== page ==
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dc.contributor.authorMullan, Barbara
dc.contributor.authorTodd, J.
dc.contributor.authorChatzisarantis, N.
dc.contributor.authorHagger, Martin
dc.identifier.citationMullan, Barbara and Todd, Jemma and Chatzisarantis, Nikos L. D. and Hagger, Martin s. 2014. Experimental Methods in Health Psychology in Australia: Implications for Applied Research. Australian Psychologist. 49 (2): pp. 104-109.

The purpose of this article is to explore the importance of laboratory-based experimental research within health psychology in Australia in bridging the gap between correlational research and large-scale population interventions. While correlational research is useful in the early stages of investigation design, it does not necessarily provide clear information on the causal mechanisms of behaviour change. On the other hand, conducting population interventions with insufficient experimental and pilot testing can lead to ineffective interventions or a lack of understanding of why the intervention was effective. We argue that a systematic multi-method approach that incorporates laboratory-based experimental methods can lead to more effective and resource-efficient interventions through the identification of key behaviour change mechanisms and causal relationships. A systematic multi-method approach also has the advantage of overcoming the limitations of single method approaches within applied fields of research. We discuss recent experimental work conducted in Australia to illustrate the virtues of experimental research.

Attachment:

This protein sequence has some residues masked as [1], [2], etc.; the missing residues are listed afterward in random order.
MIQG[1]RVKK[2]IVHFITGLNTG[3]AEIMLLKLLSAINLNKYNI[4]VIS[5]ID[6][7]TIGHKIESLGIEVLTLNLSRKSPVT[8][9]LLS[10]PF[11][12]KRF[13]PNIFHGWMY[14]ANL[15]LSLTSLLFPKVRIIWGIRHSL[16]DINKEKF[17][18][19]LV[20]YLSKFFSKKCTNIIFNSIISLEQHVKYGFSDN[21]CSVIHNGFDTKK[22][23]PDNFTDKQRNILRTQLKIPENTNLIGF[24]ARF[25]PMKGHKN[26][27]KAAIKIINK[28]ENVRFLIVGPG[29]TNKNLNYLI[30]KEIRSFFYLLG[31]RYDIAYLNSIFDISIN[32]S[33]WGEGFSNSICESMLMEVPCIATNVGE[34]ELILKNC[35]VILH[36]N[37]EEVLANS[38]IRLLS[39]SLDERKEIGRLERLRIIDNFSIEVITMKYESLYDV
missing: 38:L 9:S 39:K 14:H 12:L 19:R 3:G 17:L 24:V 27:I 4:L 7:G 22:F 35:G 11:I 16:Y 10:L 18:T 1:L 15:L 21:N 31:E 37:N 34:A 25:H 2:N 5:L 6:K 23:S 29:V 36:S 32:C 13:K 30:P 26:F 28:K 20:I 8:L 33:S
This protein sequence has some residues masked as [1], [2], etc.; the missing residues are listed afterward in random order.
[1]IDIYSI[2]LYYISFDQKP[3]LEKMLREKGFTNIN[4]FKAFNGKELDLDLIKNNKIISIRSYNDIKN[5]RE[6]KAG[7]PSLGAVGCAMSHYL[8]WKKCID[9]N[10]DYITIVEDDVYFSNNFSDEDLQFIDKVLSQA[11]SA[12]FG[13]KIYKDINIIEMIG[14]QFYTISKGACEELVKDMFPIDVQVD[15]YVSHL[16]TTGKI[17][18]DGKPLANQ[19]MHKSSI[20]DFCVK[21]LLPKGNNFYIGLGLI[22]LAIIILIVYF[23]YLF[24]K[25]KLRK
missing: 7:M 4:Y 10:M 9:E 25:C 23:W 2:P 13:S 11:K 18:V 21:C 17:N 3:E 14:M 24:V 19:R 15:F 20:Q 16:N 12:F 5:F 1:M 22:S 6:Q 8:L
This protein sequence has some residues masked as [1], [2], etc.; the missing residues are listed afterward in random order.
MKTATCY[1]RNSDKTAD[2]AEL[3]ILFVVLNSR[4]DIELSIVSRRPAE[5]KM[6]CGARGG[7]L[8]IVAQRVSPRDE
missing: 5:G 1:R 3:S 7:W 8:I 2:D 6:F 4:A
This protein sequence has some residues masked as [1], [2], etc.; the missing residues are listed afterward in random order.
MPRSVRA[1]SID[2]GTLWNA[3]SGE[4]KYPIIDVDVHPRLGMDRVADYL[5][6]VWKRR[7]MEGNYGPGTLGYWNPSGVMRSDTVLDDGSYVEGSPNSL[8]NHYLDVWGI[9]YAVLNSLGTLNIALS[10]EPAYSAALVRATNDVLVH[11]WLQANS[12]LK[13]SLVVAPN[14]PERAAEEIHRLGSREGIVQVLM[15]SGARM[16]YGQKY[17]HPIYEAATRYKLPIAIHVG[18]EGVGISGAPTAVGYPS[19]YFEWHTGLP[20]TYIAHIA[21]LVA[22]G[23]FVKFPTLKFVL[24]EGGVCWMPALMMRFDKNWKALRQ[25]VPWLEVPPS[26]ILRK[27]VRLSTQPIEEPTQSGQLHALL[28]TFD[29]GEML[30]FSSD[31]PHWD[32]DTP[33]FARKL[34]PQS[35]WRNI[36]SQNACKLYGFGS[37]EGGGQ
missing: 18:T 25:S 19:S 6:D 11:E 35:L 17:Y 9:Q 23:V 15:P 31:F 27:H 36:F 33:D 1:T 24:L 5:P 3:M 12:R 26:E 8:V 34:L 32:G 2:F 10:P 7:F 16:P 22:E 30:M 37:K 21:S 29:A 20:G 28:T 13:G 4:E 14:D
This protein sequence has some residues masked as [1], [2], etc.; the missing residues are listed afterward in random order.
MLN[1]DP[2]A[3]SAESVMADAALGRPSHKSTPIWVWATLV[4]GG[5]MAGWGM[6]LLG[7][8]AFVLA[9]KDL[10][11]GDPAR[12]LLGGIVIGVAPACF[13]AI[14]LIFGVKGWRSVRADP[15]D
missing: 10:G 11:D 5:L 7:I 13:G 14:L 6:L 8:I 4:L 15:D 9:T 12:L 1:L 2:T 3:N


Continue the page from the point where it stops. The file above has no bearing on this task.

dc.publisherJohn Wiley & Sons
dc.titleExperimental Methods in Health Psychology in Australia: Implications for Applied Research
dc.typeJournal Article
dcterms.source.titleAustralian Psychologist
curtin.departmentSchool of Psychology and Speech Pathology
curtin.accessStatusFulltext not available

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